Friday, 10 October 2014

Hollywood Babble On & On #1185: AMC Makes A Bold Move

AMC, the home of Mad Men, Breaking Bad, & the mega-hit The Walking Dead, has announced that they are getting out of the unscripted reality TV business, for the most part.

They are effectively canning all but two of their reality shows, keeping only The Talking Dead, the Walking Dead's after-show with Chris Hardwick, and Kevin Smith's Comic Book Men. AMC has also announced that they will be focusing on what they seem to do best scripted television.

Well kudos to AMC.

A quick flip around the cable TV universe shows that too many channels are addicted to the crack cocaine of reality programming. They're usually so cheap to make they don't need big audiences to be profitable, and they can be rerun until the tapes wear out. The problem is that there are now so many reality shows, and so many of them are unwatchable crap (I'm talking about you TLC) it's next to impossible to use them to attract viewers the way a flagship mega-hit drama like The Walking Dead can. 

Face it, audiences want stories about people they can care about. These characters can be good, bad, or indifferent, but they have to be interesting. The raging short-fused narcissists cast in reality show because executives believe they add "drama" are not interesting. They are predictable and boring.

The only downside I see to this plan is that they will keep with their plans to adapt the comic book Preacher into a TV series. As I said before, it's a recipe for disaster since they can either alienate the book's fans by sanitizing it's anti-Christian elements, or alienating the majority of American TV audience by remaining faithful to the source material. That show runs the risk of not only alienating viewers from the show, but from the network as a whole. Right now the audience trusts AMC, and Preacher can shatter that trust.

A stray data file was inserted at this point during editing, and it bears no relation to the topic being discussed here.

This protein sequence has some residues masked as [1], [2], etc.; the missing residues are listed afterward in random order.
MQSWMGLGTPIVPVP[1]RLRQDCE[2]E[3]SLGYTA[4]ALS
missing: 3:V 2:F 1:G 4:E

Anyway, let's look at some scripted things AMC can use to fill its schedule.

1. AMC ORIGINAL MOVIES: Original TV movies were a mainstay of the 1970s to 1980s. They fell out of fashion pretty much everywhere but Lifetime and SyFy, and they are not normally known for their stunning quality.

AMC can change that. Making small scale TV movies with an emphasis on interesting stories and quality of storytelling. Start off with a new movie each month, with each month being based on a theme or genre.

January: Mystery.
February: Romance.
March: Comedy.
April: Thriller.
May: Biopic/Historical Drama
June: Science Fiction.
July: Action.
August: Comedy.
September: Suspense/Mystery.
October: Horror.
November: Noir Crime.
December: Something Christmassy.

Those are just spit-balling ideas, but you get the gist. This gives AMC the opportunity to form relationships with up and coming filmmakers, develop a reliable company of repertory players, and if these movies win viewers go from one movie a month, to two, and then whatever the market will bear.

2. "NOVELS FOR TELEVISION": A lot of books just can't be adapted into 2-3 hour feature films. So why not adapt them into one hour weekly chapters for broadcast on AMC.

3. SKETCH COMEDY: Comedy sketches on YouTube get lots of views, but TV, where the genre was born, doesn't really do it very well. A good idea would be to put aside a half-hour, semi-late time-slot, and rotate different sketch comedy groups performing their material.

4. COMEDY PANEL SHOWS: This is a format that's very popular in the UK and Europe, but is mostly ignored here. Basically you have a host, a rotating lineup of funny guests, and you have a premise that acts as an excuse for them to be funny and clever. Easily fill at least one weekly half-hour slot at a very reasonable price.

5. TALK SHOW: AMC already has some success with the Talking Dead, so why not have a weekly show that isn't built around a specific show, but handles pop culture in general. Not an expensive proposition, and might actually catch on with the general audience.

Another suggestion would be to look for partners beyond the major studios. All the majors are interested in are selling old movies and TV shows as series remakes, and AMC has shown that's its originality and daring that wins viewers.

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